ASP.Net UserControl Life Cycle in DesignMode

February 24, 2011

The ASP.Net Page Life Cycle is described on a couple of blogs such as this detailed description (including achart and code). The description, however, usually deals with the life cycle during runtime.

But what about the design time behavior of compiled user controls?

I took the code from Justin’s Blog (first link) to trace the events triggered in DesignMode, and, after a bit of adjustment, found the following DesignMode life cycle:

Open a page containing the compiled ascx in Visual Studio designer

  • Construct
  • public property setters (for properties set in the ascx)
  • ResolveAdapter
  • OnInit
  • TrackViewState
  • CreateControlCollection

Navigate to the control in designer

  • all public property getters
  • public property setter (as you edit a property value in designer)

Close the page in designer

  • OnUnload

Wiring Events of ASCX Controls after ParseControl

February 24, 2011

After you loaded your control definition from the ascx and retrieved the embedded controls using FindControl(), you notice that the child controls’ events do not fire anymore.

While the Page_Load and other Page_ events fire correctly for the control that loaded the ascx, the events for the controls inside the ascx are ignored: You need to wire them explicitly in code.

If, for example, your ascx contains a button declaration

<asp:Button ID="btnCalc" runat="server" OnClick="btnCalc_Click"  />

you need to retrieve the control and wire the event like this

btnCalc = (Button)this.FindControl("btnCalc");
btnCalc.Click += btnCalc_Click;

Simplest Logger for .Net?

February 23, 2011

If you need to supply logging functionality for your application, you most likely use well known logging frameworks such as log4net or the Logging Application Block from Microsoft’s Enterprise Library.

But logging frameworks may be overkill if you just need to trace a couple of output lines while debugging on your development machine, and a simple procedure might be sufficient:

void Log(string s)
{
  System.IO.File.AppendAllText(@"c:\path\to\my.log",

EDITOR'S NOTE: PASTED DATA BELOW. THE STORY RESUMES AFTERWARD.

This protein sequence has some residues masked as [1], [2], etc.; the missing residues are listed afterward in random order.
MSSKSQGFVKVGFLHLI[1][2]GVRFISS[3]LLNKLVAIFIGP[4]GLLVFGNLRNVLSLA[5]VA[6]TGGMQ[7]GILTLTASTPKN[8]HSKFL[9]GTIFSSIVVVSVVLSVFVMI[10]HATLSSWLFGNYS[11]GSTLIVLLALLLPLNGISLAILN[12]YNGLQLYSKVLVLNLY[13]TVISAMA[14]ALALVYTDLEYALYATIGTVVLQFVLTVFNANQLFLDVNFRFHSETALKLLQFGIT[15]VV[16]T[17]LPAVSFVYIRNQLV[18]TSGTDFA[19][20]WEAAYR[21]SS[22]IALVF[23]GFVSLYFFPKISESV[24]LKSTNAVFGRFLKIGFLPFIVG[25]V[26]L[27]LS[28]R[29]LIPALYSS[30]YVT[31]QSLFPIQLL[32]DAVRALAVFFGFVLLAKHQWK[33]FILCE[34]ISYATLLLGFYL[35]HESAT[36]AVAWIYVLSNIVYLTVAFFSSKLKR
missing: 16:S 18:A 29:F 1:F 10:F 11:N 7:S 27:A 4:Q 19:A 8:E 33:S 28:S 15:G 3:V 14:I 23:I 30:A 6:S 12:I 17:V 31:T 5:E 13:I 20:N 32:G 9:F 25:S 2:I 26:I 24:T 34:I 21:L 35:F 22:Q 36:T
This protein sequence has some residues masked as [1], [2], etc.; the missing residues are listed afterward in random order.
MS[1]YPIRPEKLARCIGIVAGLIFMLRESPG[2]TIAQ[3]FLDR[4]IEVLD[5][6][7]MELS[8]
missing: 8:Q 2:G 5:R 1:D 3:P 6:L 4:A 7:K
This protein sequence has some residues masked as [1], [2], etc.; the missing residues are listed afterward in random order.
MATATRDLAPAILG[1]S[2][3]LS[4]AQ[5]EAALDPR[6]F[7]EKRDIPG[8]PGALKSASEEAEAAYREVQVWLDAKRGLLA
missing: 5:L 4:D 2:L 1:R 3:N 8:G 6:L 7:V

DateTime.Now.ToString("yyyy-MM-dd HH:mm:ss") + " " +
    s + "\r\n");
}

Whether you implement this procedure as private or as (static) public is up to your use case.

A little extension even supports indentation:

int indent = 0;
void Indent() { indent += 2; }
void Unindent() { indent -= 2; }

void Log(string s)
{
  System.IO.File.AppendAllText(@"c:\path\to\my.log",
    DateTime.Now.ToString("yyyy-MM-dd HH:mm:ss") + " " +
    new string(' ', indent) +
    s + "\r\n");
}

void StartLog(string s)
{
  Log("Start:" + s);
  Indent();
}

void EndLog(string s)
{
  Unindent();
  Log("End:" + s);
}

 


Handling tilde (~) paths in ASCX correctly using ParseControl

February 22, 2011

Using ParseControl to load ASCX files stored as EmbeddedResource, I found that tilde paths (“~” denoting app root) were not interpreted to mean application root, but were left unchanged in markup attributes.

The solution is to set the AppRelativeTemplateSourceDirectory member variable of the loading control:

Control userControl = page.ParseControl(content);
this.AppRelativeTemplateSourceDirectory =
    userControl.AppRelativeTemplateSourceDirectory;
this.Controls.Add(userControl);

Cross-Browser Check for ActiveX in JavaScript

February 15, 2011

Once you created an ActiveX control, you need to embed it in your web page.

This is typically done by creating a new ActiveXObject(“myActiveX”), an object type which is only available in Internet Explorer.

To find out whether this object type is implemented, I try to create it, and check the exception name: Firefox has “ReferenceError”, whereas IE returns “Error”. This information is stored in the variable isActiveXCapable.

Next, we create the ActiveX using its registered class name.

Depending on whether the object can be created and, if not, on the result of the first test, we can distinguish the 3 cases:

  • Browser does not support ActiveX
  • Browser supports ActiveX, but the requested class is not installed
  • Browser supports ActiveX, and an object has been created
<script type="text/javascript">
var myActiveX = null;
var isActiveXCapable = false;

function InitMyActiveX() {
  try {
    new ActiveXObject("");
  }
  catch (e) {
    // FF has ReferenceError here